Posted August 29
Most Harvey flood victims on hook to pay for home repairs
Insurance experts say only a small percentage of homeowners in Harvey's path of destruction have flood insurance. That means families with damage caused by flooding will have to come up with their own recovery costs. Harvey made landfall in Texas late Friday as a Category 4 hurricane and has lingered off the coast, dropping heavy rain as a tropical storm. Robert Hunter, director of insurance at the Consumer Federation of America, expects flood damage alone to cost at least $35 billion.
US home prices surge in June, led by Seattle
U.S. home prices climbed higher in June with gains that are eclipsing income growth. This creates affordability pressures for would-be buyers. The Standard & Poor's CoreLogic Case-Shiller 20-city home price index rose 5.7 percent in June. The separate national average rose as well, putting it 4.3 points above its housing bubble-era peak in July 2006.
Nation's largest refinery scales back output as Harvey rages
The largest refinery in the country has cut output by nearly half as it deals with Tropical Storm Harvey, which continues to pummel the Texas Gulf Coast. A major pipeline carrying fuel to the East Coast is also running at a reduced rate, partly because of refinery shutdowns in Houston, compounding pressure on the nation's energy system. Gasoline futures rose 6 cents, or about 4 percent, in trading Tuesday.
Judge rejects Sarah Palin lawsuit against The New York Times
A federal judge has thrown out a defamation lawsuit that former Alaska Gov. Sarah Palin brought against The New York Times over an editorial. Judge Jed Rakoff in Manhattan said Tuesday there were a few factual inaccuracies somewhat pertaining to Palin that were rapidly corrected. He says it may have been negligent but was plainly not defamation of a public figure.
US consumer confidence improves again in August
American consumers are giving today's economy the highest grade in more than 16 years. The Conference Board says consumers' assessment of current economic conditions hit the highest level this month since July 2001.
New drug reduces heart attacks, but is that enough?
A large, long-term study of a new cholesterol drug developed by Merck showed that it prevents heart attacks and reduces the need for heart procedures where three similar drugs developed by rivals failed. But a study released Tuesday showed the drug only reduced those complications by 9 percent, leaving Merck to weigh whether to seek approval from regulators and convince people to buy it in a market full of cholesterol drugs.
Tech and industrial companies lead stocks back from losses
After early losses, US stocks are on track to finish higher as the weakening dollar gives technology and industrial companies a lift. Bond prices are climbing after North Korea fired a missile that passed over northern Japan and fell into the Pacific Ocean. Banks are down with bond yields and interest rates.
Are consumers ready to give augmented reality a try?
"Augmented reality," the blending of the virtual and physical worlds, is getting a boost this fall as Apple enables it on hundreds of millions of devices. While software programmers are excited about the prospects, it's not yet clear whether people will be ready to give it a try. As with mobile payments, expect AR to take time to take off.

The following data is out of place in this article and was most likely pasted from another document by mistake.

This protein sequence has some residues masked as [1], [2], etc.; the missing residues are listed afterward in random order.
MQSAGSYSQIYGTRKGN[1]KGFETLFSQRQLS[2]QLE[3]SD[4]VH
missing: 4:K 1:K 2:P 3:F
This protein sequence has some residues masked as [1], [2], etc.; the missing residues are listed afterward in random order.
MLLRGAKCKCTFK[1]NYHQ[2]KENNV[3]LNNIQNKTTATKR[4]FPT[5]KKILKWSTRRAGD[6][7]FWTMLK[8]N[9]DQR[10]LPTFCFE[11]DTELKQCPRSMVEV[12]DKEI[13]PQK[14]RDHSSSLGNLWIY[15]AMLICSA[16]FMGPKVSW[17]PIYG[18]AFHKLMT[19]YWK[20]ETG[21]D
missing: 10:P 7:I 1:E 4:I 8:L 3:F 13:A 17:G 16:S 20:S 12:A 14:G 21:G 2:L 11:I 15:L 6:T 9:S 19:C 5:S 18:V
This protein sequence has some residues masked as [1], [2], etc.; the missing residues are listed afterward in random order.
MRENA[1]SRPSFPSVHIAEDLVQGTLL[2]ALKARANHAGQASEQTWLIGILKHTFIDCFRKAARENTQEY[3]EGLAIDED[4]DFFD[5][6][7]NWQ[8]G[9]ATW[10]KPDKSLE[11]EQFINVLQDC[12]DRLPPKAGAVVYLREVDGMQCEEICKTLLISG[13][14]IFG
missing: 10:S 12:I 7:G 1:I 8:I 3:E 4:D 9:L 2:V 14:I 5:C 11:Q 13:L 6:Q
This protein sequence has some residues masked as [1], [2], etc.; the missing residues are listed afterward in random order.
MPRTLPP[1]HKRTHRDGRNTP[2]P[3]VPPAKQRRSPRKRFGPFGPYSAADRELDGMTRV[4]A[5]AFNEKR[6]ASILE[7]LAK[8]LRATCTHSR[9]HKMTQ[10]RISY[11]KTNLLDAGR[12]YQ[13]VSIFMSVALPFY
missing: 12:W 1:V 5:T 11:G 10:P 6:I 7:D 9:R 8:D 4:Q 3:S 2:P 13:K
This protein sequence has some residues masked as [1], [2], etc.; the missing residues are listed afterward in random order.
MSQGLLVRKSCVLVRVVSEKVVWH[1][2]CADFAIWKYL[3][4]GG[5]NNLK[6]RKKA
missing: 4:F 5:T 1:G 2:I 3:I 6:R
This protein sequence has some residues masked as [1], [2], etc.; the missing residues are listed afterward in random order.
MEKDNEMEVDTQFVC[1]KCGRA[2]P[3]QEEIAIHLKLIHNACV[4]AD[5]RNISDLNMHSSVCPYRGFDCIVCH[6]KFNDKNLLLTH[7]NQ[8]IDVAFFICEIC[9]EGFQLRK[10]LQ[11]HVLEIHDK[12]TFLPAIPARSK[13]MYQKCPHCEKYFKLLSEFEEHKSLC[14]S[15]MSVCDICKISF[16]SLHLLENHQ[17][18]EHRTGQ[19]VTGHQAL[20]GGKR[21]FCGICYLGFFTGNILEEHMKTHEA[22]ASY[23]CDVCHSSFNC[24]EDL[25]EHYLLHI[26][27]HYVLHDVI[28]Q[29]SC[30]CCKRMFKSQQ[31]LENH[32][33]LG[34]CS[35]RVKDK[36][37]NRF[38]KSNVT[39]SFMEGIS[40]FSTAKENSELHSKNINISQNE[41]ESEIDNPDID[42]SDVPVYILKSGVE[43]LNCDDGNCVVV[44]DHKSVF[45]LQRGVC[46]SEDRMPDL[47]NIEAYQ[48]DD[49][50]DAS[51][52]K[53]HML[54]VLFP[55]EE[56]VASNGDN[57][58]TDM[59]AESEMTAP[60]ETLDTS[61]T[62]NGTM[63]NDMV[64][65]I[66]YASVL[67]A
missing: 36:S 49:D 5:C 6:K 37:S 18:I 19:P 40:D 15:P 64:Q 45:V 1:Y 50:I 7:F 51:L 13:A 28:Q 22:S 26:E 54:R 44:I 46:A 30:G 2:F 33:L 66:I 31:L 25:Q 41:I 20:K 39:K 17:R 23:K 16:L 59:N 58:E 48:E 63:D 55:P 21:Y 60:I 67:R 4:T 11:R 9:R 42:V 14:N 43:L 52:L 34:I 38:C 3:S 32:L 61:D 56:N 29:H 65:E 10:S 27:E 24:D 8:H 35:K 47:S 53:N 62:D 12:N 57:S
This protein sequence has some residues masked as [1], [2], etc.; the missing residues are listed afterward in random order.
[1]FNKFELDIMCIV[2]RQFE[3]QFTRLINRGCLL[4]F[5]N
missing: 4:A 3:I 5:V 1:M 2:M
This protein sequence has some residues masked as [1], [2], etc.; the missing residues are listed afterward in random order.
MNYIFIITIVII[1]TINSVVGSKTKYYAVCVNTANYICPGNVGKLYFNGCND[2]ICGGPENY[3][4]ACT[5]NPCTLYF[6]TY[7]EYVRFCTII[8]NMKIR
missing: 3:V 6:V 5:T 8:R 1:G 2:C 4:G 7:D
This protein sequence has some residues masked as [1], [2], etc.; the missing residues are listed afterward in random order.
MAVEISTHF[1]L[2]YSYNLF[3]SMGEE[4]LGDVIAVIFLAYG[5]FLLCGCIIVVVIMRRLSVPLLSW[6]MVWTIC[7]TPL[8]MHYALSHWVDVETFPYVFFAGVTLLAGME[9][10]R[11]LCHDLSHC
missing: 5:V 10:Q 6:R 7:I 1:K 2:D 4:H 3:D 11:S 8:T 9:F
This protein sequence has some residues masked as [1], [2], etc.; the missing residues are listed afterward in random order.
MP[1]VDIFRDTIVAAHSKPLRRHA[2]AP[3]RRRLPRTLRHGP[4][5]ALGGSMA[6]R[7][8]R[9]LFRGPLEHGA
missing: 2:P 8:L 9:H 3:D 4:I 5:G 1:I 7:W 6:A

Medicare to foot the bill for treadmill therapy for leg pain
Older Americans hobbled by leg pain caused by clogged blood vessels will have a new option when the government starts paying for them to exercise on treadmills at medical clinics. Beginning in January, Medicare will cover supervised exercise therapy for people with peripheral artery disease, or PAD. About 8 million Americans are affected by this condition.
Apple CEO Tim Cook reaps $89.6M windfall from long-term deal
Apple CEO Tim Cook has collected $89.6 million as part of a lucrative 10-year deal that he signed as an incentive to keep the iPhone maker at the forefront of the technology industry after he took over the reins in 2011 from company co-founder Steve Jobs. The windfall detailed in a Monday regulatory flowed from 560,000 Apple shares sold during the past week.
Volkswagen recalls 281K cars because engines can stall
Volkswagen is recalling almost 281,000 CC and Passat sedans and wagons in the U.S. because the fuel pumps can fail and cause the cars to suddenly stall. The recall covers the CC from the 2009 through 2016 model years, as well as the Passat sedan and wagon from 2006 through 2010.
The Standard & Poor's 500 index rose 2.06 points, or 0.1 percent, to 2,446.30. The Dow Jones industrial average gained 56.97 points, or 0.3 percent, 21,865.37. The Nasdaq composite added 18.87 points, or 0.3 percent, to 6,301.89. The Russell 2000 index of smaller-company stocks picked up 1.45 points, or 0.1 percent, to 1,383.68.
Benchmark U.S. crude gave up 13 cents to $46.44 a barrel in New York. Brent crude, the international standard, picked up 11 cents to $52 a barrel in London. The price of wholesale gasoline jumped another 6 cents, or 4.1 percent, to a two-year high of $1.78 a gallon. Heating oil rose 3 cents to $1.67 a gallon. Natural gas added 4 cents to $2.96 per 1,000 cubic feet.